President Bush is focused on winning over members of his own Republican Party in a bid to reform the U.S. immigration system.
There are two parts to the immigration debate. First, how to control the borders and stem the flow of illegal aliens into the United States. And second, how should the country deal with the 11 to 12 million illegal immigrants already inside the country.
In his speech this week, President Bush sought to find a middle ground.
"America can be a lawful society and a welcoming society at the same time," said Mr. Bush.
The president will dispatch thousands of National Guard troops to help shore up the southern U.S. border with Mexico.
That is important to many conservative Republicans in Congress who insist that border security is the top immigration challenge.
This is Senator Jeff Sessions, a Republican from Alabama:
"I think there are a lot of members of Congress that will not support legislation that they think is ineffective in enforcement at the border," said Mr. Sessions.
Sessions and other Republicans, especially those in border states, are getting an earful about illegal immigration from constituents like George Morin, who owns a cattle ranch in Arizona.
"Any of these big corporations that willingly hire them, I would love to see them just slapped… with a substantial fine, not a slap on the hand," he said.
President Bush also wants to establish a guest worker program and create a path to citizenship for the millions of illegal immigrants already in the United States.
But Republicans are split on comprehensive immigration reform. Late last year, House Republicans passed a bill that would build a fence along the Mexican border and would criminalize those illegal immigrants in the United States.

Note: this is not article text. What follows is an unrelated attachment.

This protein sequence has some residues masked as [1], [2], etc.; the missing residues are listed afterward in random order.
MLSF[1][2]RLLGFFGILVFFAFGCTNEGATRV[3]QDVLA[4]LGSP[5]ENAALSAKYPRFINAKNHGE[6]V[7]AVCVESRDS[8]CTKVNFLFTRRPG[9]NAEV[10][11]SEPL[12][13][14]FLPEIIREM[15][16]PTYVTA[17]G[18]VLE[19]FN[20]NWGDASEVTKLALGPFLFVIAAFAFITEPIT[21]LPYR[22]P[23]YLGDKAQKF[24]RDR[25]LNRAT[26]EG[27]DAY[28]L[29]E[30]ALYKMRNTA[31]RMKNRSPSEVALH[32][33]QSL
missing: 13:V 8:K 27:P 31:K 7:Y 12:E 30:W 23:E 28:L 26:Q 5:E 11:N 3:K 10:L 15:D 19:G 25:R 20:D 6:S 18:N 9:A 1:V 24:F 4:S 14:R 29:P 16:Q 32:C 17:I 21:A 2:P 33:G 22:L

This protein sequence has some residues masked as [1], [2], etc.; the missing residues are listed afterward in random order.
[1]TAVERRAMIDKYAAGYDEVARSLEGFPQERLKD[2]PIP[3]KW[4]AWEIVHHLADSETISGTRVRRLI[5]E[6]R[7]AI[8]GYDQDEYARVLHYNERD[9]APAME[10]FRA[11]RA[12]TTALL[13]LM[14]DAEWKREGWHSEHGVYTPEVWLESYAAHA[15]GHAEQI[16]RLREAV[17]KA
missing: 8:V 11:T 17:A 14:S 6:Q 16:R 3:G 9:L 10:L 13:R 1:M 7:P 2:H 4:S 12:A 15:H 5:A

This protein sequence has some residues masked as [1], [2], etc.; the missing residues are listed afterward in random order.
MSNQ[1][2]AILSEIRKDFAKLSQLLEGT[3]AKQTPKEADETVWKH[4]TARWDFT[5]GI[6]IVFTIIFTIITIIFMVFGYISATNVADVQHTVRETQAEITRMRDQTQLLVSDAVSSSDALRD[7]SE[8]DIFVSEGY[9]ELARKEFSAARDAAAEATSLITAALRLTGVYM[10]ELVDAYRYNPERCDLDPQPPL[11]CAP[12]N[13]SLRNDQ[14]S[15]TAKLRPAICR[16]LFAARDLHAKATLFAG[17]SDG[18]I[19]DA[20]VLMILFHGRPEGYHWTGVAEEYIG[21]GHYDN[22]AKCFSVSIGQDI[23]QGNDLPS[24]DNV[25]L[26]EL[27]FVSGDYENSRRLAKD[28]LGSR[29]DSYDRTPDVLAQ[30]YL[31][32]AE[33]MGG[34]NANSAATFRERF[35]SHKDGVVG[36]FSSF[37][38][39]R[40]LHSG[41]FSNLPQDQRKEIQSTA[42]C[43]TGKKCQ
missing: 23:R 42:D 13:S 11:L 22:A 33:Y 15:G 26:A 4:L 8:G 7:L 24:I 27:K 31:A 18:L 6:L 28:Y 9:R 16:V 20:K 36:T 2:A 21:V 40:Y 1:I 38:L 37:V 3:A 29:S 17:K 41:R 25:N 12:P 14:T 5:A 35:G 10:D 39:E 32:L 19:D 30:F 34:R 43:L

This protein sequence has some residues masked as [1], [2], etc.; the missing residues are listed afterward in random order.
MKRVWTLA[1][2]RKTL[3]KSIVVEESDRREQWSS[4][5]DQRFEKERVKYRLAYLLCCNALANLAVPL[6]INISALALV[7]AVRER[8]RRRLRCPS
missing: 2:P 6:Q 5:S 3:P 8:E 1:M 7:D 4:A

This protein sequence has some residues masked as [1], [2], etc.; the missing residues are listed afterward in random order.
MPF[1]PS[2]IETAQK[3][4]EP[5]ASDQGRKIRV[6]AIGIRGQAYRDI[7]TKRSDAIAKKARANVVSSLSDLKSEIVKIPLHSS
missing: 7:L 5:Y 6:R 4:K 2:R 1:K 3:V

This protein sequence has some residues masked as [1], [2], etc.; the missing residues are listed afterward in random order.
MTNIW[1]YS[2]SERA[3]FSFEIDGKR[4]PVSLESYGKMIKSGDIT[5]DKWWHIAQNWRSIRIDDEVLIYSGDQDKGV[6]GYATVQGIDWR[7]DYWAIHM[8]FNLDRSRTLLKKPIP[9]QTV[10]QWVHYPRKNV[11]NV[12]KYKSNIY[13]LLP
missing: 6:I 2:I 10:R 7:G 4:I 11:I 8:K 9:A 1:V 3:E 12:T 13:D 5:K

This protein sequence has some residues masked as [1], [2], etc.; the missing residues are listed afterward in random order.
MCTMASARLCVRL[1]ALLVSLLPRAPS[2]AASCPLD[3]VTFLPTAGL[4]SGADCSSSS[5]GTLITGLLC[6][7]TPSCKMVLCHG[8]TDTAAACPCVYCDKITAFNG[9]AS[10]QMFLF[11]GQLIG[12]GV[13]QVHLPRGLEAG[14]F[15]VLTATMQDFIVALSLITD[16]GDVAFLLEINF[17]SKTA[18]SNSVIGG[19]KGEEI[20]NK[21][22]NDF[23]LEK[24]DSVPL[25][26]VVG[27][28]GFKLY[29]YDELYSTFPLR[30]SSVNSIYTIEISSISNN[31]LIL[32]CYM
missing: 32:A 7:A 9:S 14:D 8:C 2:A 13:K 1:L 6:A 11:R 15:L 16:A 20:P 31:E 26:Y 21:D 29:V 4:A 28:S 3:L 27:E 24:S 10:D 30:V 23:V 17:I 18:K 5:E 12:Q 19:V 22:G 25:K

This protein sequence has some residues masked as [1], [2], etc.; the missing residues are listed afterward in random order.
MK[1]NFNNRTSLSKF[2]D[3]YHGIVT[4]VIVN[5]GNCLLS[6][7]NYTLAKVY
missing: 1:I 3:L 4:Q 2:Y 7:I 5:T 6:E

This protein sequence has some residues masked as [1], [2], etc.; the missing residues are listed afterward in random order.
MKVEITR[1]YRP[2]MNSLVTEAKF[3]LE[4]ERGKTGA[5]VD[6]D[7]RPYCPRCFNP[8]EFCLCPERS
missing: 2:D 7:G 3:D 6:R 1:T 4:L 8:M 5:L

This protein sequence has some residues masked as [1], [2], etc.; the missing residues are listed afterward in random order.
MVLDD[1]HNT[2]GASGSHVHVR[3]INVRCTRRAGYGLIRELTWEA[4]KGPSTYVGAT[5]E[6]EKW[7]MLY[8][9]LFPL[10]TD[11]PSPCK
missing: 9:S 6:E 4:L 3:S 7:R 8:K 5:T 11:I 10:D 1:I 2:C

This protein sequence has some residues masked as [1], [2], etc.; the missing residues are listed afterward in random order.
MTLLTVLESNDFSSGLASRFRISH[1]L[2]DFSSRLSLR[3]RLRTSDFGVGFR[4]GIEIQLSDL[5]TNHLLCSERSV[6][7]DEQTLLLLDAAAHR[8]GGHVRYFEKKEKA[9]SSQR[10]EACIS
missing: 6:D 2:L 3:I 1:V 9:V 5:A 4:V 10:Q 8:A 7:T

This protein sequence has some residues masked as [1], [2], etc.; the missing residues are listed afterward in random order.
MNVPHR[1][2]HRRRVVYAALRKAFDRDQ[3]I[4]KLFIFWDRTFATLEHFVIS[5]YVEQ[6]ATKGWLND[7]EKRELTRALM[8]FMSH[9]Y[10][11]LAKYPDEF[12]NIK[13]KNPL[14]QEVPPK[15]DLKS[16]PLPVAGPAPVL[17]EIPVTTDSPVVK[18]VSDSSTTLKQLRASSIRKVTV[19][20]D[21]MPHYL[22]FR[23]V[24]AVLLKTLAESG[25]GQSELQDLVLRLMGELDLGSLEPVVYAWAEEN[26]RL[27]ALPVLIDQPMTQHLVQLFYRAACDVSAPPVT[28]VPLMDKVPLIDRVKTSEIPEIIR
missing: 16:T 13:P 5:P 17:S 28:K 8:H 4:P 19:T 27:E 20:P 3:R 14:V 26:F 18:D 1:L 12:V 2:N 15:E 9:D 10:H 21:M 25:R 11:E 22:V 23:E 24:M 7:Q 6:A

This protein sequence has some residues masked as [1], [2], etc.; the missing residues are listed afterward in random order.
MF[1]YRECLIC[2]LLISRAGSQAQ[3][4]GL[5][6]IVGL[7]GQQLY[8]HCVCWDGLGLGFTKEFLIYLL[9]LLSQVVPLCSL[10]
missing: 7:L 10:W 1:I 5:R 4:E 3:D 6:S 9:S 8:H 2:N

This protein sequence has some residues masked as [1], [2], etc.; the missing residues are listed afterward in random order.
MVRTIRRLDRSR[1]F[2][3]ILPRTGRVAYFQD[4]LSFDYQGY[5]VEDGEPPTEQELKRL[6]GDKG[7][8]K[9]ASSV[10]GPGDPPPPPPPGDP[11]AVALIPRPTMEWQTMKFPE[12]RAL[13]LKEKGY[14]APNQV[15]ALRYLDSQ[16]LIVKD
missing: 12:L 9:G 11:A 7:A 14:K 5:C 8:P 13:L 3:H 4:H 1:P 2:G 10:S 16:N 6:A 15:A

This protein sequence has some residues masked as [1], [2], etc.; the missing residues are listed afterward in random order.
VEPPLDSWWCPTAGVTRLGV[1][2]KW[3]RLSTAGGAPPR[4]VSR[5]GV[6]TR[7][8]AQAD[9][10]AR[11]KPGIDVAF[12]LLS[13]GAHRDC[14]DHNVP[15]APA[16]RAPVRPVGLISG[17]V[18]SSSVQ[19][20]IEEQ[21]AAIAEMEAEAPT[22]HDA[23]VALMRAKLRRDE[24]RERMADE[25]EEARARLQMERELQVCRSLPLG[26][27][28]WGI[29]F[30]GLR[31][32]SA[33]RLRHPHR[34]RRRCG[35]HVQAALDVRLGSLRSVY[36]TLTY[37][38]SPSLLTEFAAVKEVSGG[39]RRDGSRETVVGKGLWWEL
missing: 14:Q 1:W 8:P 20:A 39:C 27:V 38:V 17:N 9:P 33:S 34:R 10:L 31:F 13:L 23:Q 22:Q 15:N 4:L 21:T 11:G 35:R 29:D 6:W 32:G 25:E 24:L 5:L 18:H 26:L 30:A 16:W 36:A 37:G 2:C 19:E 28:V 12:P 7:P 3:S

Some Republicans in the Senate, joined by opposition Democrats, favor a more comprehensive approach along the lines proposed by the president.
Senator Dick Durbin, a Democrat from Illinois, says it is up to Mr. Bush to unify his own party in support of comprehensive reform.
"The president has the power to call up the National Guard to patrol our border, but now he must summon the power to lead his own Republican forces in Congress to support a bipartisan, comprehensive immigration reform," said Mr. Durbin.
Experts say the political stakes in the immigration debate are high.
Georgetown University political analyst Stephen Wayne says President Bush and his fellow Republicans must be careful not to alienate Hispanic-American voters in their quest to enact immigration reform.
"One, the president has to try to gain Republican support, particularly in the House of Representatives," said Mr. Wayne. "And two, the Hispanics are the largest growing group in our society and in the electorate."
The action now is focused in the Senate, where debate on a comprehensive immigration reform bill is expected to lead to a vote by the end of May.
"The issue is whether there is anything else on the bill other than border security," added Stephen Wayne. "Some Republicans hope there is not. I think most Democrats and some Republicans hope that there is some kind of guest worker program."
Major differences between the Senate and House versions of immigration reform would have to be worked out through negotiations. But some experts believe that could be difficult because many lawmakers may not be willing to compromise on the issue as they prepare for re-election battles in the November congressional elections.